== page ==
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Generator cooling air venting

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egansen
egansen Member Posts: 31
I am in the process of installing an older Onan air cooled generator for back up power on my property in a shed.  I am planning on ducting the engine cooling air through wall.  Inside the cooling air duct will also be a 2" threaded steel pipe for the engine exhaust mounted concentric.  This way I only need one hole through the wall.  Based on my research the anticpated temperature of the cooling air coming out of the engine will be 140 degrees above the temperature of the room. So in my case I'm assuming the air temp will be around 240 degrees in a 100 degree room without taking into account the additional heat from the exhaust.  There is also a separate exhaust fan to help keep the room cool and a large fresh air inlet to supply air to the room while the equipment is operating.

The wall the pipe will go though is 2x6 wood frame construction with the studs 16" on center.  There is 5/8" fire rated drywall on the inside of the walls and on the celing and ribbed steel siding on the outside.  There is fiberglass insulation between the studs.  The duct is 10" diameter.  What I am trying to figure out how to properly put the pipe through the wall and how far I need to keep it from the ceiling as it runs 6' horizontally before going through the wall. This is sort of an odd situation because the air temp will be hotter than what would be expected for the air from a forced air furnace but cooler than what would be expected for the chimney on a wood stove.

Another thing that I am trying to figure out is what to do for flexible couplings for the 10" pipe to allow for vibration and movement of the generator while running.  Given the temperatures involved I'm guessing that a typical canvas flexible coupling would not perform well.  Could I use a short segment of semi flexible duct to allow for movement?  The exhaust will also have separate flexible couplings to handle movement of the generator.

I also have installed a CO detector in the room as well.

Thoughts and thanks for your suggestions!!

Comments

  • hot_rod
    hot_rod Member Posts: 22,382
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    What is the reason for exhausting that air? Also you need some air into the space for the engine intake air.
    Maybe just a screened louver down low? Hot air out, combustion air in. Then exhaust out the side.

    The red silicone roof boots should handle the exhaust temperature, or just a galvanized steel version.
    Bob "hot rod" Rohr
    trainer for Caleffi NA
    Living the hydronic dream
  • EdTheHeaterMan
    EdTheHeaterMan Member Posts: 8,157
    edited January 2023
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    Does the Air Cooled generator have a fan that forces the air across the engine and generator in order to cool it? How many Cubic Foot per Minute (CFM) of air is required to cool the engine and generator in order to make this operation viable? If the exhaust duct thru the wall is too small then the engine and or the generator may over heat.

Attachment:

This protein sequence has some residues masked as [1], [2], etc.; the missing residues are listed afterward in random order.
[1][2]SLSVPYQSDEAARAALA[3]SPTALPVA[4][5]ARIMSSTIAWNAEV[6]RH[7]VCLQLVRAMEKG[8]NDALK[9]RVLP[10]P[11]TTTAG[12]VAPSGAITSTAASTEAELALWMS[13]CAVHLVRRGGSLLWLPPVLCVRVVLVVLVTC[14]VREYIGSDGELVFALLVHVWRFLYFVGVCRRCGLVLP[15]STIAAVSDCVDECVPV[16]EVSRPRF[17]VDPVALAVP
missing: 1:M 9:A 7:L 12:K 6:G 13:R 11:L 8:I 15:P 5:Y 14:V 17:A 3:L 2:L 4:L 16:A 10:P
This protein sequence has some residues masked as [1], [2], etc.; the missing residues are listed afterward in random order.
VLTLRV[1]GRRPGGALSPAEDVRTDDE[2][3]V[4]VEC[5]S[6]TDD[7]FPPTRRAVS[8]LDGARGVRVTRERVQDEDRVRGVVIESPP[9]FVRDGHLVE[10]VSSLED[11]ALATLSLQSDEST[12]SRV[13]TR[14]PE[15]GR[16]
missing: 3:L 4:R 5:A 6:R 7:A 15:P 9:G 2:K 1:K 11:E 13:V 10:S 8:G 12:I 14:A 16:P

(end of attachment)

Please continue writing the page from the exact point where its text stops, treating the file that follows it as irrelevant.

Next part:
Where is the air that will exhaust thru the wall coming from. If you say "the shed". then how much air is in the shed? A typical 10' x 10' x 8' tall shed has 800 cubic ft of air in it. If the fan requirements above are say 200 CFM, then that shed has only enough air in it to last 4 minutes until there is a complete vacuum inside the shed. That is assuming the shed is air tight... LOL.

    So where is the shed getting the air from, to replace the air leaving thru the duct in the wall? Have you made provisions for that air. And don't forget about combustion air required to operate the engine that turns the generator.

    Is generator designed for outdoor use? If so then enclosing it may not be as easy as building a shed.

    Good luck with this project.

    Edward Young Retired

    After you make that expensive repair and you still have the same problem, What will you check next?

  • Jamie Hall
    Jamie Hall Member Posts: 23,554
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    I would be very much opposed to putting an air cooled generator in a closed shed. The cooling air requirements are just too much, especially approaching full load. If a weather cover is needed, then I would use a shed with one wall completely open, with the generator placed near the opposite wall. It would take pretty extreme conditions for rain to reach it, and snow doesn't bother them.
    Br. Jamie, osb
    Building superintendent/caretaker, 7200 sq. ft. historic house museum with dependencies in New England
    EdTheHeaterMan
  • egansen
    egansen Member Posts: 31
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    I will try my best to answer your questions.  The 12.5 kw LP powered generator has a crankshaft driven squirrel cage fan that sucks the cooling air across the engine and discharges it.  According to the manual it will move 1600 cfm of cooling air at rated speed.  It also moves 126 cfm of cooling air for the generator (not ducted outside at this time) and 64 cfm of air for combustion.

    I arrived at the 10" size for the cooling air duct by measuring the rectangular area of the discharge and increasing it to a standard round duct size taking taking into account the area lost by adding the 2" exhaust pipe in the center. Total length of the pipe will be approximately 8'.  Provisions will be made to prevent hot air from being recycled into the air intake.

    The exhaust pipe from the engine is 1 1/2" and I increased this to 2" a foot from the exhaust manifold to reduce back pressure.  It has 3 90 degree elbows and an approximate length of about 10' not including the muffler.  There is also provisions for any condensate that forms in the piping to drain.